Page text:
John Henry Newbolt wrote:But the voice of a schoolboy rallies the ranks
"Play up, play up and play the game!"
(This proud tradition was carried on by the organisers of American Football, who believed that it would forge the discipline and enterprise necessary to beat communism. I read an excellent book on the subject: Nice Guys Finish Last by Paul Gardner, pub. A. Lane 1975, which is unfortunately out of print but probably available on Amazon.)

In the Public School system, the boys who were good at Games often got promoted to prefect, which gave them colossal perks, including the right to make the junior boys do menial tasks for them, and even (it seems unbelievable) to cane them. In some schools (like Lewis's own) it was impossible to make prefect unless you were good at Games, which meant you were doomed to second-class status. The dark side of the "team spirit" ideology was a prejudice that boys who were no good at Games were good for nothing and would probably end up failures in life.

Sometimes a boy who was a natural athlete was still excluded from the prefecthood. Roald Dahl was Captain of the Fives team and the Squash team at Repton, but the masters still felt he wasn't prefect material, because he was a conscientious objector to caning the smaller boys!
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Re: Questions about The Screwtape Letters

Postby Mornche Geddick » 10 May 2009, 15:07

rkettering wrote:I'm new to this forum, and I was wondering if anyone knew where Lewis came up with the name Screwtape, or if it has some kind of meaning?

Thanks,

Rodger
Screwtape comes from "thumbscrew" and "red tape", as I remember Lewis writing somewhere.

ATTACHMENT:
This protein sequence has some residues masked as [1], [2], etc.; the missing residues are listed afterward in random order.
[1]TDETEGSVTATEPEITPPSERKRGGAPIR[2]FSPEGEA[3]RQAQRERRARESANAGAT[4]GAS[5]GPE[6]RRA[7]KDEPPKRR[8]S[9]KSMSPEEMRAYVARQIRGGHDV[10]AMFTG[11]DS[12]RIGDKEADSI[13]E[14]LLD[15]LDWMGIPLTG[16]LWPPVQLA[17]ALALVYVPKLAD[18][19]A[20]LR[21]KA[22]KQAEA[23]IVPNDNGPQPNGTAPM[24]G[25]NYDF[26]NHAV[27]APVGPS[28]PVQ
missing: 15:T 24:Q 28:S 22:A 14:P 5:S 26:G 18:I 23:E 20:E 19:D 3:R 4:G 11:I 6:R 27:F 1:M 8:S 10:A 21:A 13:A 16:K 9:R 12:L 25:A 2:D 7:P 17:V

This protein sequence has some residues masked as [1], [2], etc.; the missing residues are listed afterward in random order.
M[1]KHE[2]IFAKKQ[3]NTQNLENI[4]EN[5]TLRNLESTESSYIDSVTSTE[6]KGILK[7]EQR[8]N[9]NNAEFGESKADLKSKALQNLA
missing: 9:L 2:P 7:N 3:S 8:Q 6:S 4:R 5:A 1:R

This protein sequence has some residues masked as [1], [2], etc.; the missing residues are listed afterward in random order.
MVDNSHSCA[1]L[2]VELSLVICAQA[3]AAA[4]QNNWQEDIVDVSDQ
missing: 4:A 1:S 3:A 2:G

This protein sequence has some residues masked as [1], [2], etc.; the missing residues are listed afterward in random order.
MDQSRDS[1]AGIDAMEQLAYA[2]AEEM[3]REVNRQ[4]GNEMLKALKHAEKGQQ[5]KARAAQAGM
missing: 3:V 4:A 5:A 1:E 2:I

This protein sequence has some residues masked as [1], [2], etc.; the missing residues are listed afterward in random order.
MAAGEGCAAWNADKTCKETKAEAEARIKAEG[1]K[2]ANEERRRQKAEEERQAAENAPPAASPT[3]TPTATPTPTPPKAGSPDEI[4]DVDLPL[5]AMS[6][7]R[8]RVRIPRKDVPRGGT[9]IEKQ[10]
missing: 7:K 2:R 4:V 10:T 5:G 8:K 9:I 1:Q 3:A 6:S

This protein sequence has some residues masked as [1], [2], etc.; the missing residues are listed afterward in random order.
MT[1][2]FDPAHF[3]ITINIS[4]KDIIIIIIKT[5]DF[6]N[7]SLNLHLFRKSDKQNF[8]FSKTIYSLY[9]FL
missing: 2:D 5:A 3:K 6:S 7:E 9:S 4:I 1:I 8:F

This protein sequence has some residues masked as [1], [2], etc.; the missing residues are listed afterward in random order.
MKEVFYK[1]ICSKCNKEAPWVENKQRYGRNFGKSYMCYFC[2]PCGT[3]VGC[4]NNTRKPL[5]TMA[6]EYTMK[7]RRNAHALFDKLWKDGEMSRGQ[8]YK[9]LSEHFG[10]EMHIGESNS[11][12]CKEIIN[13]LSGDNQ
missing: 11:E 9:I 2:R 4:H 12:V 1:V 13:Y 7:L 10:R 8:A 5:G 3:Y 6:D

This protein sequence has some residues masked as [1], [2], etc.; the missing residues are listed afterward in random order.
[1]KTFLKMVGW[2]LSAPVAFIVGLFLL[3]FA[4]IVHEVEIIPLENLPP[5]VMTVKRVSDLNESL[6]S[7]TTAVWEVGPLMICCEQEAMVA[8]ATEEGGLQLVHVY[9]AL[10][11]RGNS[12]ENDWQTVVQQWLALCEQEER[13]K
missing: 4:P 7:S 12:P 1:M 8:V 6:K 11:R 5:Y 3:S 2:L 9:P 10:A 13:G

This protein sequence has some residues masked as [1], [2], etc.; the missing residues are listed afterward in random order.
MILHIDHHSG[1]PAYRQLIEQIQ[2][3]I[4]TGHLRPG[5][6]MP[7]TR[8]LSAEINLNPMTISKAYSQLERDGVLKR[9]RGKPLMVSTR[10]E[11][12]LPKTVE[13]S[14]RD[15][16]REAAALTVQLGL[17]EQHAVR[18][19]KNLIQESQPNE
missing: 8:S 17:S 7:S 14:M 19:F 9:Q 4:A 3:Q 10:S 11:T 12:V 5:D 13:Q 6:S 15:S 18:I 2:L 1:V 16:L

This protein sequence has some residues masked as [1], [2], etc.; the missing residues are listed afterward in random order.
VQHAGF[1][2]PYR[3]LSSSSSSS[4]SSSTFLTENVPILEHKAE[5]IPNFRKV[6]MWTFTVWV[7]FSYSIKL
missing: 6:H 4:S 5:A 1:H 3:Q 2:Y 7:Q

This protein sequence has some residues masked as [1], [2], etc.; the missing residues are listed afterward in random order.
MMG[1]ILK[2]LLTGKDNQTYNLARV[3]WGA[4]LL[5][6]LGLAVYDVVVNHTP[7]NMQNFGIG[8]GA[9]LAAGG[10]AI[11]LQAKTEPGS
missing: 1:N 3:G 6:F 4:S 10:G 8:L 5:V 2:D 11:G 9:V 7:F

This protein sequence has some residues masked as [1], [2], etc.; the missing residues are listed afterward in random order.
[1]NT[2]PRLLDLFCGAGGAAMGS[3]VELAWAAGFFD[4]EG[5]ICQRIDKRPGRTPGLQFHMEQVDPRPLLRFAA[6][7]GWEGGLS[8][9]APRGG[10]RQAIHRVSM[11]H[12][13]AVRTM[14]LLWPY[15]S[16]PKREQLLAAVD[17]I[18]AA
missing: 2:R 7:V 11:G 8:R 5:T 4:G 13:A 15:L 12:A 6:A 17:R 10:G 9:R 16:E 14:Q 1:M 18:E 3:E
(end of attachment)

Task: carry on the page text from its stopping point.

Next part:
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Re: Questions about The Screwtape Letters

Postby cyranorox » 12 Jun 2009, 23:45

Not all ethnicities produce bearded men. Like a lot of traits marked masculine, the beard is often coarse, rough, and messy; it can carry quite a load of flora, and, without plentiful water, it can turn sour. It needs tending, grooming and editing, and a good deal of feminine rejection comes from the lack of these things.

But near the end of Perelanda, Ransom comments [through his facial hair] that he had not seen a real man before; most of what we call masculine, as well as much we call feminine, is a set of makeshifts, forced polarities, customs, impositions [on women] and attempts for better or worse to act out or symbolize our concepts of gender.
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Re: Questions about The Screwtape Letters

Postby Sven » 13 Jun 2009, 12:10

Let's try to stay somewhat on topic, folks. I split and moved the digression on beards to its own thread in the RSP forum.